“Don’t Put Your Stupid Hat On”

While getting ready for a medical appointment yesterday morning, I watched the weather forecast. North Carolina Governor Pat McCrory said "Don't put your stupid hat on," warning the public about the shoreline hazards coming up the coast with Tropical Storm Arthur. In the waiting room at Addison Gilbert Hospital in Gloucester, the TV was tuned in to The Steve Harvey Show, and entertainment and talk show I wouldn't ordinarily watch. Steve's special guest was a woman from Michigan named Vicki, whose son was drowned in a a rip current on Lake Michigan. Ever since that day, she’s made it her mission to educate other kids about water safety. I've made a point of warning my Facebook and Good Morning Gloucester friends to beware of waves on our rocky shores and breakwaters. Two friends were washed into the harbor, and two acquaintances drowned off the rocks. Rip currents can be just as dangerous. Even on warm sunny days, with the storm hundreds of miles away, these currents put beach goers at risk when they enter the water. My best advice: "Don't go in the water."

While getting ready for a medical appointment yesterday morning, I watched the weather forecast. North Carolina Governor Pat McCrory said “Don’t put your stupid hat on,” warning the public about the shoreline hazards coming up the coast with Tropical Storm Arthur. In the waiting room at Addison Gilbert Hospital in Gloucester, the TV was tuned in to The Steve Harvey Show, and entertainment and talk show I wouldn’t ordinarily watch. Steve’s special guest was a woman from Michigan named Vicki, whose son was drowned in a a rip current on Lake Michigan. Ever since that day, she’s made it her mission to educate other kids about water safety.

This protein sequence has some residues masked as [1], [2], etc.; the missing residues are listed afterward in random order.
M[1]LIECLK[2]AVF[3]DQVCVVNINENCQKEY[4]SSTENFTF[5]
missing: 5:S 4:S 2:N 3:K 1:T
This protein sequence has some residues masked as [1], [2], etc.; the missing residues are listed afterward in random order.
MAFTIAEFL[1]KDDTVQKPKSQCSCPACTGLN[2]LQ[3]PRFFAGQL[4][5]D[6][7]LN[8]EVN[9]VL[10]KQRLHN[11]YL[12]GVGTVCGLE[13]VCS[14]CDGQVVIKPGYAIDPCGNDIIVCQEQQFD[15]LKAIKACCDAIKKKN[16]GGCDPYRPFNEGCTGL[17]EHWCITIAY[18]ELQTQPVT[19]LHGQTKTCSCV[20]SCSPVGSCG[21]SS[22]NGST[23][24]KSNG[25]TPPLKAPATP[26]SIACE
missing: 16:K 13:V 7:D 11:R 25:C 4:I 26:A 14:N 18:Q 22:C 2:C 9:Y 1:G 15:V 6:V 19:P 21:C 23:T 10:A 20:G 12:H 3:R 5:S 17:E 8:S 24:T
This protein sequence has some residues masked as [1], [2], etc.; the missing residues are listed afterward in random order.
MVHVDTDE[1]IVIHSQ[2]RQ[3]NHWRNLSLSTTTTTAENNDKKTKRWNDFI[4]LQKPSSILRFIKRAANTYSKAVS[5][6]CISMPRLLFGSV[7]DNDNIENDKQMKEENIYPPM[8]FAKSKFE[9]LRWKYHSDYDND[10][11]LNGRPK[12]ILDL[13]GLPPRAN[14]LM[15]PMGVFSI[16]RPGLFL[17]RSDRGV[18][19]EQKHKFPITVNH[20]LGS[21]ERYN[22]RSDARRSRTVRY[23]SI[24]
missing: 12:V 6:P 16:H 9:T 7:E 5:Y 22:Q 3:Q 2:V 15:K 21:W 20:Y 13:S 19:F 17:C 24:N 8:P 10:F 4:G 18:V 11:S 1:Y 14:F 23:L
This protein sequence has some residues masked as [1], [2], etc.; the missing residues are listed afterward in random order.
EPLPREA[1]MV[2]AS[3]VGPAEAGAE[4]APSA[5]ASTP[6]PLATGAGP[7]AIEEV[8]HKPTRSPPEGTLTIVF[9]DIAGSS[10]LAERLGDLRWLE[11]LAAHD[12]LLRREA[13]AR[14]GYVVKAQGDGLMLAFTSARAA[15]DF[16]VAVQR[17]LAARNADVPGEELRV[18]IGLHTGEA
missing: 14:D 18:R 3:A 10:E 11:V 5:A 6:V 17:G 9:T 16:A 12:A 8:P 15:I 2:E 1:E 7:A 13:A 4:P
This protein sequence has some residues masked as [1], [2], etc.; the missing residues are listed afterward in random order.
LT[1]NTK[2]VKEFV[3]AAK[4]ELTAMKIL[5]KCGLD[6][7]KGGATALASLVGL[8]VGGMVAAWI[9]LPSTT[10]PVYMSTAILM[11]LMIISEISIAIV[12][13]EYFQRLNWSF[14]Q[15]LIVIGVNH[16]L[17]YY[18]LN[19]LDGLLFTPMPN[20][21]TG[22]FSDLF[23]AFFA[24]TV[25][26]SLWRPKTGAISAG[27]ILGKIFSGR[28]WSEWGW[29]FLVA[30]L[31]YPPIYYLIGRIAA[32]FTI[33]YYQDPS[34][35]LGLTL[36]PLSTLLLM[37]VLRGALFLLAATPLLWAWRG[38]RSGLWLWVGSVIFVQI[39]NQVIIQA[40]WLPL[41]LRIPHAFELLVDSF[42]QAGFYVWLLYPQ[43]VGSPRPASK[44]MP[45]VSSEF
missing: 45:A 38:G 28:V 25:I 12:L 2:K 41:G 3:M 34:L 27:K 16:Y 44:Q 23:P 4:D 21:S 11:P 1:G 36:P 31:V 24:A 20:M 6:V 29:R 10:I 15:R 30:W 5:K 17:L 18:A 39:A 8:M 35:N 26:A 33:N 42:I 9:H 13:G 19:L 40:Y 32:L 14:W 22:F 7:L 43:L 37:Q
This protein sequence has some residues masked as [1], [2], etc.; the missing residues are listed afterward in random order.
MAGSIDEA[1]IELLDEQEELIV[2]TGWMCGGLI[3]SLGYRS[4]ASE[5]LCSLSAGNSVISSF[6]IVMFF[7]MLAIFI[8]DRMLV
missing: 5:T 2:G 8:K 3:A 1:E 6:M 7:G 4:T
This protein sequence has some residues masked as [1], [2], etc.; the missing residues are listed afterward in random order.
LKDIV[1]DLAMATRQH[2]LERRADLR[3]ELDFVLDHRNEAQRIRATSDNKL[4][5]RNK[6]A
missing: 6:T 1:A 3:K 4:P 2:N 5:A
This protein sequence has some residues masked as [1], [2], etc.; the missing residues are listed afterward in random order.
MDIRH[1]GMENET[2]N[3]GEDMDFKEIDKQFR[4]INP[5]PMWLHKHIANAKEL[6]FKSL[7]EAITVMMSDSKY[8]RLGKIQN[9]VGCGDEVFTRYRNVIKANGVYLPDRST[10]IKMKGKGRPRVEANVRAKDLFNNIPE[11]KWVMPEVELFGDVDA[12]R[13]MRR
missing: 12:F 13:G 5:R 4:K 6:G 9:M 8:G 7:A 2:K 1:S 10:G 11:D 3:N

I’ve made a point of warning my Facebook and Good Morning Gloucester friends to beware of waves on our rocky shores and breakwaters. Two friends were washed into the harbor, and two acquaintances drowned off the rocks. Rip currents can be just as dangerous. Even on warm sunny days, with the storm hundreds of miles away, these currents put beach goers at risk when they enter the water. My best advice: “Don’t go in the water.”

3 comments

Leaving a comment rewards the author of this post- add to the discussion here-

Fill in your details below or click an icon to log in:

WordPress.com Logo

You are commenting using your WordPress.com account. Log Out / Change )

Twitter picture

You are commenting using your Twitter account. Log Out / Change )

Facebook photo

You are commenting using your Facebook account. Log Out / Change )

Google+ photo

You are commenting using your Google+ account. Log Out / Change )

Connecting to %s